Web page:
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Childhood economic conditions and length of life: Evidence from the UK Boyd Orr cohort, 1937-2005

  • Frijters, Paul
  • Hatton, Timothy J.
  • Martin, Richard M.
  • Shields, Michael A.

We study the importance of childhood socioeconomic conditions in predicting differences in life expectancy using data from a large sample of children collected in 16 locations in England and Scotland in 1937-39, who have been traced through official death records up to 2005. We estimate a number of duration of life models that control for unobserved family heterogeneity. Our results confirm that childhood conditions such as household income and the quality of the home environment are significant predictors of longevity. Importantly, however, the role of socioeconomic status appears to differ across cause of death, with household income being a significant predictor of death from smoking-related cancer. Moreover, we find that (1) poor housing conditions in childhood is associated with reduced longevity, that (2) early doctor-assessed childhood health conditions significantly predict a reduced length of life, that (3) children born in a location with relatively high infant mortality rates live significantly fewer years, and that (4) there is a high correlation in longevity across children from the same family across all causes of death. We estimate that the difference in life expectancy between those with the 'best' and 'worst' observable characteristics is about 9 years, which increases to 20 years when we take into account the 'best' and 'worst' observable and unobservable household characteristics.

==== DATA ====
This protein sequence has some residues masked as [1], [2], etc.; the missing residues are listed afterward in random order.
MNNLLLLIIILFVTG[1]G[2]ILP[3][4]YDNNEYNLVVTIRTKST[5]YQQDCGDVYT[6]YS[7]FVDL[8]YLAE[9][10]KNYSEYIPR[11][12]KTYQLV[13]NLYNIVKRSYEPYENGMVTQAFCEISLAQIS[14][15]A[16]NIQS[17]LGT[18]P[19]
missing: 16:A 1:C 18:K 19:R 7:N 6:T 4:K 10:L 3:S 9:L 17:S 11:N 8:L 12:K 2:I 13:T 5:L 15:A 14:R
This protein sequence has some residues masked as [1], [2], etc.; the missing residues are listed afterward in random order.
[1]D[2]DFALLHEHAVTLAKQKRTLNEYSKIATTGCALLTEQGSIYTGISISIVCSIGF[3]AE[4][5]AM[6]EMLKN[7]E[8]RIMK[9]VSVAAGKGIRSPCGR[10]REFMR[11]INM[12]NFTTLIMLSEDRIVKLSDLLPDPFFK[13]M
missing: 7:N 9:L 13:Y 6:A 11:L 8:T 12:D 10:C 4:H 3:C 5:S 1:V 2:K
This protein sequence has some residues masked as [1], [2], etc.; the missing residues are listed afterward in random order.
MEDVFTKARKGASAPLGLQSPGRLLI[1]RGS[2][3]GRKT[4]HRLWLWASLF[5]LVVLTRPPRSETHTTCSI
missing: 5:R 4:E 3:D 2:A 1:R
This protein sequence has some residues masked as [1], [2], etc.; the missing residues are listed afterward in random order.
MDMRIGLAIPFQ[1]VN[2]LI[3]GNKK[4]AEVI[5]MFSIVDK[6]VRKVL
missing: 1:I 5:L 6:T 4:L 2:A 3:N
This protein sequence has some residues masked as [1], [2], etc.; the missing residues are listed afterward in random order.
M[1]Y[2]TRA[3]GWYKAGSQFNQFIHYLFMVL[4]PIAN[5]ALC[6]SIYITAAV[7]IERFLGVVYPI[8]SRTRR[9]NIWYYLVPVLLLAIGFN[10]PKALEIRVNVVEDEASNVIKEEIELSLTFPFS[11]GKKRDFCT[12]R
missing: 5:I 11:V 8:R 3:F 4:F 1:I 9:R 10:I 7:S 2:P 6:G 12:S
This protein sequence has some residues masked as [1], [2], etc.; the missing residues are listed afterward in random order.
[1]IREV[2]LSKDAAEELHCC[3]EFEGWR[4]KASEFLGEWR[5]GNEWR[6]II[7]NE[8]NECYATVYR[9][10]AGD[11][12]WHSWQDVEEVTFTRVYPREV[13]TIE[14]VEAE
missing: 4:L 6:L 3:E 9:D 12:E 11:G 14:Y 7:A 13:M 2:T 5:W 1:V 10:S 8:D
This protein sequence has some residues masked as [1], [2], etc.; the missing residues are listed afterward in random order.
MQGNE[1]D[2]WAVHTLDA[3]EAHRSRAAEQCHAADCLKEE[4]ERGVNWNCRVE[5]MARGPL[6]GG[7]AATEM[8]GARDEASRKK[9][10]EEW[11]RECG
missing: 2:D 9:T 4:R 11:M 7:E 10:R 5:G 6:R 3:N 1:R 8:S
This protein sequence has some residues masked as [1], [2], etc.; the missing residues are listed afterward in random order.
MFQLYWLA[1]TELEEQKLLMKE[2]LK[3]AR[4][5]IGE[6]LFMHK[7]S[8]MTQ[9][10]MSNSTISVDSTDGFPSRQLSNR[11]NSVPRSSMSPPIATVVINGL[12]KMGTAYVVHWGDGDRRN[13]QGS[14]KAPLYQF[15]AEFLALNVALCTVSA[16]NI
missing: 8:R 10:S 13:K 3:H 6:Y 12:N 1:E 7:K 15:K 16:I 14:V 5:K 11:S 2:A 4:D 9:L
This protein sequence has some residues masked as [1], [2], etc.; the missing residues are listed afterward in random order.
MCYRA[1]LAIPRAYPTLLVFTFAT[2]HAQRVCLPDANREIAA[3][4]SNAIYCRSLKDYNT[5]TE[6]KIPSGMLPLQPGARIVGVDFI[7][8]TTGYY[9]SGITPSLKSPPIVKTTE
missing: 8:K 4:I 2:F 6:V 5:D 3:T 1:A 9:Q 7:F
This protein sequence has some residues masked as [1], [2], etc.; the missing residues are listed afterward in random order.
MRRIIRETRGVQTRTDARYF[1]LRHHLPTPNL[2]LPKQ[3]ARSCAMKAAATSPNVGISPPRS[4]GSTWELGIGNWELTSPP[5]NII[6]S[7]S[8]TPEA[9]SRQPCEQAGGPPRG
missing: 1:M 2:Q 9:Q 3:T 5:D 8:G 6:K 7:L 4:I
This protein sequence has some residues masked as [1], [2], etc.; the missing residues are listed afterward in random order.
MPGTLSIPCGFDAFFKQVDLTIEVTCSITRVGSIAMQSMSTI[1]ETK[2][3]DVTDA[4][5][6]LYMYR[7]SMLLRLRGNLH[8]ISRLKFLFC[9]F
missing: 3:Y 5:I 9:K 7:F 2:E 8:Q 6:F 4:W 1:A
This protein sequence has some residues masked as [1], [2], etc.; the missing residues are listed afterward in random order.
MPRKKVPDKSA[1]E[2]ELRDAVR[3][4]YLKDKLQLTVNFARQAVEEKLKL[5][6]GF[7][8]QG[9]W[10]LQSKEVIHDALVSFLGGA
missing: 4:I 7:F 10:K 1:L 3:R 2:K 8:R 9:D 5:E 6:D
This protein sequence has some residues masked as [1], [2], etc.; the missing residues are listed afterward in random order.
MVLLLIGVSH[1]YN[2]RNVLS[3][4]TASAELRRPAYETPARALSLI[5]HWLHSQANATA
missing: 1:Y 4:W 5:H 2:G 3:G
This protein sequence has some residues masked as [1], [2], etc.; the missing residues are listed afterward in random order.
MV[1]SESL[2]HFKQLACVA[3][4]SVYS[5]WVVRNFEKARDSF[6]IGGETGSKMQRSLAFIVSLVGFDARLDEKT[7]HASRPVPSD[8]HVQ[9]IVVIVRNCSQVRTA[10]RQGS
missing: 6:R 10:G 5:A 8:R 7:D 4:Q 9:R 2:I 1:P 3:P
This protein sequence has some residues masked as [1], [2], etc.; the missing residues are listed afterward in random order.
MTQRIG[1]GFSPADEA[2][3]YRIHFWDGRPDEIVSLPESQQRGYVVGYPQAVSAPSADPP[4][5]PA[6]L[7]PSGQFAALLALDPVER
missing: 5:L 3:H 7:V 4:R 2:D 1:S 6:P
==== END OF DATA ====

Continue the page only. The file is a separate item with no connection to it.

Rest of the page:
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Article provided by Elsevier in its journal Journal of Health Economics.

Volume (Year): 29 (2010)
Issue (Month): 1 (January)
Pages: 39-47

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Handle: RePEc:eee:jhecon:v:29:y:2010:i:1:p:39-47
Contact details of provider: Web page: http://www.elsevier.com/locate/inca/505560

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  1. Booth, Alison L. & Kee, Hiau Joo, 2005. "Birth Order Matters: The Effect of Family Size and Birth Order on Educational Attainment," IZA Discussion Papers 1713, Institute for the Study of Labor (IZA).
  2. Anne Case & Angela Fertig & Christina Paxson, 2004. "The Lasting Impact of Childhood Health and Circumstance," Working Papers 246, Princeton University, Woodrow Wilson School of Public and International Affairs, Center for Health and Wellbeing..
  3. Carlos Bozzoli & Angus S. Deaton & Climent Quintana-Domeque, 2007. "Child Mortality, Income and Adult Height," NBER Working Papers 12966, National Bureau of Economic Research, Inc.
  4. Modin, Bitte, 2002. "Birth order and mortality: a life-long follow-up of 14,200 boys and girls born in early 20th century Sweden," Social Science & Medicine, Elsevier, vol. 54(7), pages 1051-1064, April.
  5. Timothy J. Hatton & Roy >. Bailey, 2000. "Seebohm Rowntree and the postwar poverty puzzle," Economic History Review, Economic History Society, vol. 53(3), pages 517-543, 08.
  6. Jenifer Hamil-Luker & Angela O’rand, 2007. "Gender differences in the link between childhood socioeconomic conditions and heart attack risk in adulthood," Demography, Springer, vol. 44(1), pages 137-158, February.
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